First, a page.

Difference between Writing Discourse/Text and Spoken Discourse/Text
1. Consistent: Written text is identical so that it can be understood by anybody who speaks the language; it can be read or spoken in any language or accent but spoken text is not identical so none can understand it properly.
2. Correct: Written text is often grammatically correct, whereas the spoken word is often used more flexibly and will often include more slang and abbreviations.
3. Complexity: Written discourse is more structurally complex and more elaborate than spoken discourse.
4. Expression: Written text is totally expressionless, but spoken text is full of expression.
5. Sentence Pattern: Sentences in spoken discourse are short and simple, whereas they are longer and more complex in written discourse.
Lexical Density: Lexical Density refers to the relation of content words (i.e. nouns, verbs, adjectives, and adverbs) to grammatical or function words (e.g. pronouns, prepositions, articles) within a clause.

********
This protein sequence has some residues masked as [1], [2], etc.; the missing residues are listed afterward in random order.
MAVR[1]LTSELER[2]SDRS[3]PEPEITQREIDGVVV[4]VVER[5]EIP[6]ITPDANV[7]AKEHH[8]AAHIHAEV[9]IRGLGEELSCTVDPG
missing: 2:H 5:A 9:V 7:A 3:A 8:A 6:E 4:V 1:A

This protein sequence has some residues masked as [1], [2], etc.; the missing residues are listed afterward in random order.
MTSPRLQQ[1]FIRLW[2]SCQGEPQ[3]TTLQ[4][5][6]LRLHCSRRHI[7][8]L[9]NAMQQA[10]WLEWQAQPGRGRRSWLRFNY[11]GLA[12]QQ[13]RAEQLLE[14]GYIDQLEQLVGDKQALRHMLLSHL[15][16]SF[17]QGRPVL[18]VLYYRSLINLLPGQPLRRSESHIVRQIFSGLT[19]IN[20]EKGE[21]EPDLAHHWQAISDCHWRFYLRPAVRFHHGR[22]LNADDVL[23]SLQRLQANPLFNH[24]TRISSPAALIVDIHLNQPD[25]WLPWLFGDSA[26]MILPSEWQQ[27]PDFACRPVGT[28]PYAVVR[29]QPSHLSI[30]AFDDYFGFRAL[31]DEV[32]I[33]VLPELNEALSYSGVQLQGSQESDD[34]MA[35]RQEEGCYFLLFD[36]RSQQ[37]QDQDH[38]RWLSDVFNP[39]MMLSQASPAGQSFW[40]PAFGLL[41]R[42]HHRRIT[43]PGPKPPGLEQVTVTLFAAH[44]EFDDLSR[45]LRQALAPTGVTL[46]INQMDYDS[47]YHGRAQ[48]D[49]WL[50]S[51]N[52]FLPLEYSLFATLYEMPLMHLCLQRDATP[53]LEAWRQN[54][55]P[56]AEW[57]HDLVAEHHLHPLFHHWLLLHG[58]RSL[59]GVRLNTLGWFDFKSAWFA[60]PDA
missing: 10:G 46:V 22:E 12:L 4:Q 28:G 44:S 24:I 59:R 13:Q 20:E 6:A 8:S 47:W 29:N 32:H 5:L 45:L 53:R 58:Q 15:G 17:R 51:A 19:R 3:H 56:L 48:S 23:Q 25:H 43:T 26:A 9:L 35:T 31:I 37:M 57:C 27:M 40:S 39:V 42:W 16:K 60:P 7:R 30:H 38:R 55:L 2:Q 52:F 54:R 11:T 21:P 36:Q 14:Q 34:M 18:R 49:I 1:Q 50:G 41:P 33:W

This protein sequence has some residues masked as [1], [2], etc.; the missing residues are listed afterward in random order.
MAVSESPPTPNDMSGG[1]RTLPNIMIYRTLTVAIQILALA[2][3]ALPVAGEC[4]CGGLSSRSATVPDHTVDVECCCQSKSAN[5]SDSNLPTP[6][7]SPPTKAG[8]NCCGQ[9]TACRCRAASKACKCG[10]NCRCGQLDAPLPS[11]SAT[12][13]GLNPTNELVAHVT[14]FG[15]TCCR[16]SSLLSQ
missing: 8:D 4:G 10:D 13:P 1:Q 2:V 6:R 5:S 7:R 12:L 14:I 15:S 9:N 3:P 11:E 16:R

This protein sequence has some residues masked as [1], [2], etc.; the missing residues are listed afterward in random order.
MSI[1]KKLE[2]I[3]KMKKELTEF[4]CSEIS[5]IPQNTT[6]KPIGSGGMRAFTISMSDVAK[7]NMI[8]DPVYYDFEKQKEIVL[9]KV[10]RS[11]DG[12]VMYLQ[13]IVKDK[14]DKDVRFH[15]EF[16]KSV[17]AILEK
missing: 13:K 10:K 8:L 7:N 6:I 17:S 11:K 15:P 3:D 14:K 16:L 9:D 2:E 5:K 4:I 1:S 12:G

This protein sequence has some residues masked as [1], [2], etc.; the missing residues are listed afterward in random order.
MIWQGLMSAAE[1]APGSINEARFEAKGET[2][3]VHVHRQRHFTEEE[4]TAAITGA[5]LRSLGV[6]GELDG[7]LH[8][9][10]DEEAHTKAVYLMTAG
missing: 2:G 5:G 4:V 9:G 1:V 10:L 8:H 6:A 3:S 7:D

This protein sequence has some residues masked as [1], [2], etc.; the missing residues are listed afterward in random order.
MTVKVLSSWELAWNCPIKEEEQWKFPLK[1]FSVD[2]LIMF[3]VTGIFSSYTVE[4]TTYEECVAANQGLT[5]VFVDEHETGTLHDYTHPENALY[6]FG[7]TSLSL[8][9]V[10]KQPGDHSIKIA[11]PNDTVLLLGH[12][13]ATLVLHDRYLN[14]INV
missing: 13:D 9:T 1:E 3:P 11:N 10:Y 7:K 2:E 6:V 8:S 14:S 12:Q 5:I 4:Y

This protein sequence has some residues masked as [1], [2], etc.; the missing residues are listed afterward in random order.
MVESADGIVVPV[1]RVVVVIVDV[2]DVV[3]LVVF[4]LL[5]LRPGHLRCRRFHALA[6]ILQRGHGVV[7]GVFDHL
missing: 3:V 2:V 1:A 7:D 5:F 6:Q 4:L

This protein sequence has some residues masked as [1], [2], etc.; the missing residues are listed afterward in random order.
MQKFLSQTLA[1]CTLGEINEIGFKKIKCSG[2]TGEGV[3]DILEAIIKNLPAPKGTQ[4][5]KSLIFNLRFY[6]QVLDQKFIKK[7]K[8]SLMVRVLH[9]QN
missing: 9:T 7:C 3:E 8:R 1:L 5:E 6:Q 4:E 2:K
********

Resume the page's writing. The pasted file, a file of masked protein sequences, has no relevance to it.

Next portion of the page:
6. Lexically Dense: Written text is more lexically dense than spoken text. Content words are likely to be spread out over a number of clauses, whereas they seem to be tightly packed into individual clauses
7. Nominalization: Written discourse has a high level of nominalization. It has more nouns than verbs. Written discourse also uses longer groups of noun than spoken discourse.
8. Category: Categorically, writing is more explicit than speech.
9. Attachment: Spoken is more attached to context than writing because speech depends on a shared situation and background for interpretation.
10. Deficiency: Spoken text lacks organization and is ungrammatical because it is spontaneous, whereas written discourse is organized and grammatical.
11. Uncompleted sentences: Spoken text contains more uncompleted and reformulated sentences than writing text.
12. Changing: Topics of spoken text can be changed easily and speakers may interrupt and overlap than writing text.
12. Planning: Spoken discourse is planned, but it is planned differently from written discourse.
13. Holding: Spoken text holds more repetition, hesitations, and redundancy than writing text; because it is produced in real time (i.e. on the spot). Spoken discourse has also many pauses and fillers, such as ‘hhh’, ‘er.